Programming the 8051: Step 2, peripheral theory and access

Referencing the datasheet, we can see the RTC subsystems and the 8051 get many dedicated peripherals, including a section of SRAM for storing 8051 code and whatever else we want to keep during
sleep, but how do we access them?
All the peripherals, cores, and oher things, are connected to the AHB bus (from ARM), which can be thought as glueing everything within the address space of the SoC and letting them communicate and
set things via writes and reads.

We need to write to the SoC address space from userspace from the linux OS to setup the 8051 (and any other peripheral or device we want to access that isnt contained within the same architectural
block i/e riscv CSR registers stuffs dont go through the bus for example), there are multiple methods:

  • Writing a kernel module and/or driver, which runs with privilege in kernelspace
  • Using the /dev/mem interface, which is a file representation usable in userspace of the SoC’s address space
  • Telling the second core to do it for us because it doesnt care much about such memory safety concerns (arduino can do that)

We are going to use the second method: the milkv duo system image uses busybox by default, which comes with a utility callable via busybox devmem, which uses /dev/mem to let us set and get
the values we want.
As an example, you may switch the LED on or OFF (disable default blinky first):
The led pin is GPIO25

First we identify a GPIO controller peripheral, there are 5 controllers, each controlling a group of pins identified by (in order, from here )XGPIO*:

XGPIOA: 0x03020000
XGPIOB: 0x03021000
XGPIOC: 0x03022000
XGPIOD: 0x03023000
POWERGPIO: 0x05021000 (RTC domain)

if we look at the excel sheet, we can see GPIO25 (LED, PAD_AUD_AOUTR), is on XGPIOC, so we use peripheral 0x03022000.

Then we identify the pinmux peripheral, which lets us set pin25 to be GPIO: 0x03001000
Pinmux functionality is not documented in the datasheet, but the code in GitHub - milkv-duo/milkv-duo-pinmux: Milk-V Duo pin multiplexing tool. This repo is maintained for the buildroot package. can help us:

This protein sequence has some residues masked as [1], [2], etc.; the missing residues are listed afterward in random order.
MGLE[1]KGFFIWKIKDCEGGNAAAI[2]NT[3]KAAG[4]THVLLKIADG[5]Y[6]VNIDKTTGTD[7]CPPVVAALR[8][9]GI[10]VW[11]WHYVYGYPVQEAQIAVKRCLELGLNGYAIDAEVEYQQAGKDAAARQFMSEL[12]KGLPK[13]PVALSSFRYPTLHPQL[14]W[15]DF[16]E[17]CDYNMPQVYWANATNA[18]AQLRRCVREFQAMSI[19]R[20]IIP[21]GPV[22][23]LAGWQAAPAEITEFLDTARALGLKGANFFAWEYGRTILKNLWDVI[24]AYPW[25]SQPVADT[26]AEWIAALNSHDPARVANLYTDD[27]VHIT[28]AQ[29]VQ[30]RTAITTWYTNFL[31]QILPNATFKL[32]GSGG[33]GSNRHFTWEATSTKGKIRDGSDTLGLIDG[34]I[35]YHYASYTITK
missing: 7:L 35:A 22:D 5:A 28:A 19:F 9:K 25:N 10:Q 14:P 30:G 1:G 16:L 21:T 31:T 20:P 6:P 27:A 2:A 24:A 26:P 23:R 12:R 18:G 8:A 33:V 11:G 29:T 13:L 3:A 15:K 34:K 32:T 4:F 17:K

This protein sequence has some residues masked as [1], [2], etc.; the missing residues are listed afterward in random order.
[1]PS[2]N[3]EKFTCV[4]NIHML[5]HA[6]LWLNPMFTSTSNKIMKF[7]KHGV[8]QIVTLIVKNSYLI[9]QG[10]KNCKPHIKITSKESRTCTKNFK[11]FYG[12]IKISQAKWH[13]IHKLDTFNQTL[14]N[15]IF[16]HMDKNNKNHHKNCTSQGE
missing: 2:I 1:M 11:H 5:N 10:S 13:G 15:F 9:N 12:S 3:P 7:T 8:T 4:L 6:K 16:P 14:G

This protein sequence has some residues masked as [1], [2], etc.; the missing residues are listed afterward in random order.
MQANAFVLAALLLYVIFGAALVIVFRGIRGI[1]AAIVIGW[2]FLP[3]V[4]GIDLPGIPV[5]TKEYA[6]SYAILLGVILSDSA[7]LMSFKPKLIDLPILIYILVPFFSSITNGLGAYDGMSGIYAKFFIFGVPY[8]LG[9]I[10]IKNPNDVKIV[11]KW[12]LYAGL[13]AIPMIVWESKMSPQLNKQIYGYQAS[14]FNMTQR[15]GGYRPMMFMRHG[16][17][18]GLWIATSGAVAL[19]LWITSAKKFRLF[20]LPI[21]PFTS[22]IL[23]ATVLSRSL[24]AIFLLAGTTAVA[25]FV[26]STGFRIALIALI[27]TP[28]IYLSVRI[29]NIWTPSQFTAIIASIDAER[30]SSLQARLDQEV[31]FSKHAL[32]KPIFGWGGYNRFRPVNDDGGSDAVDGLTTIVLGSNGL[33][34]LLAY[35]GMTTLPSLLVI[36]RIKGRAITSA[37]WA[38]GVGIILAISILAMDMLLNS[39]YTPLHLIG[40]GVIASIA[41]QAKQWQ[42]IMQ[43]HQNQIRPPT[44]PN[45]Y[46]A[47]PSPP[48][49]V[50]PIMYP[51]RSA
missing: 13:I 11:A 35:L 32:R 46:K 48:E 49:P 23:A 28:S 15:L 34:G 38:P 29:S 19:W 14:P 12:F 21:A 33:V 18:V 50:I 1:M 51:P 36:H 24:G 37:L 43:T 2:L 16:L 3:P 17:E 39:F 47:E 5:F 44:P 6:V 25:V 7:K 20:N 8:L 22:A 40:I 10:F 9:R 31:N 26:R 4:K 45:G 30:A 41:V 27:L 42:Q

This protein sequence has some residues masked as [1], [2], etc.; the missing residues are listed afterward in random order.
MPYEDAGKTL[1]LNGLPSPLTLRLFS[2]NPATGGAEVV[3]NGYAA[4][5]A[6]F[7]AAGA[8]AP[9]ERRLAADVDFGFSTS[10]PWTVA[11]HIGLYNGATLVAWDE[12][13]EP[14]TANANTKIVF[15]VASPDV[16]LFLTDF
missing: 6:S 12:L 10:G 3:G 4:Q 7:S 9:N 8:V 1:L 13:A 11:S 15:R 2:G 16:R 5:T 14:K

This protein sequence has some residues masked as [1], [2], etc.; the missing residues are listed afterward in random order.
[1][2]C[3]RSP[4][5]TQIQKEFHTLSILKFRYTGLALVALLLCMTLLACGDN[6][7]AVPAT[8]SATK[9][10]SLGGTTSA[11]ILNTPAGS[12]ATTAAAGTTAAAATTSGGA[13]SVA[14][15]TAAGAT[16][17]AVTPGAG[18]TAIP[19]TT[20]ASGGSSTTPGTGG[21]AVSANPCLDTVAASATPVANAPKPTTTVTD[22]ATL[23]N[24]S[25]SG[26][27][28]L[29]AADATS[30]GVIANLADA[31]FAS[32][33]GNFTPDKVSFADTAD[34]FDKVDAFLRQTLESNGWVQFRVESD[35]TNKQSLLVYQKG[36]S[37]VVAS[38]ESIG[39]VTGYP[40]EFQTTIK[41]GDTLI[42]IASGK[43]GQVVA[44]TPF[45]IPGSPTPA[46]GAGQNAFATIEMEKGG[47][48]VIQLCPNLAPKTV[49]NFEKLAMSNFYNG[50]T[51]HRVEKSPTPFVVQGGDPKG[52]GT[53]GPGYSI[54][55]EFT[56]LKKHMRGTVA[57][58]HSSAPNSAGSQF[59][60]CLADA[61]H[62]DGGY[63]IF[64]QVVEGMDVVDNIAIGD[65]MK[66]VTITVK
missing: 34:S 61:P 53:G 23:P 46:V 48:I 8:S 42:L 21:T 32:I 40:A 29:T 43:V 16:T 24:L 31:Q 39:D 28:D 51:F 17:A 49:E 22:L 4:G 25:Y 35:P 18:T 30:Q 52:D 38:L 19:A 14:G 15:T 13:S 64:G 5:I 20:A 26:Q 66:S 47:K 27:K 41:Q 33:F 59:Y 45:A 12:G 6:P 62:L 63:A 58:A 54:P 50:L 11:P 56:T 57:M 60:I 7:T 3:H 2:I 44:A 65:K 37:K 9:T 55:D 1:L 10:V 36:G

pin offset in pinmux is : 0x12c
0x03001000 + 0x12c = 0x0300112c
We can read the current status of the pin:

busybox devmem 0x0300112c 32

This Returns 0x3 on my Duo, which means it is already in GPIO mode, so no further action is required, if it isnt in GPIO mode, you can set it (though there is no predicting what will happen if
something else is using it):

busybox devmem 0x0300112c 32 0x3

Screenshot_20240229_150339

Then we take a look at the datasheet and maybe… the linux driver for Synopsys DesignWare GPIO controllers (which is what the duo uses), which is shortened to snps and have a matching linux
driver file gpio-dwapb.c.
Each gpio pin in 1 bit in multiple sections, related to the 32 gpio limit, the section sizes here are 32-bits.

#read initial DDR (direction = input or output, 0 or 1) to try and not break anything if some values were previously set
busybox devmem 0x03022004 32

It should be all 0s, if it isnt, use OR operations and bitshifting to calculate what you should set it to (EG bitshift 1 left 24 times, OR that to the value we just got)
A note on the bits to set: They tend to match the pin number, but dont always do! check the spreadsheet to be sure you are switching the right bits!

#set direction to output
busybox devmem 0x03022004 32 0x1000000

Finally, we set the output value using the same style of operation, but on the ‘data’ register

busybox devmem 0x03022000 32 0x1000000

So this is how to access peripherals on the bus, the next step (or maybe the one after) will involve compiling and uploading a simple program that toggles the LED to the 8051! Can you read the datasheet and find out which address we will write the program at?

Answer

0x05200000

6 Likes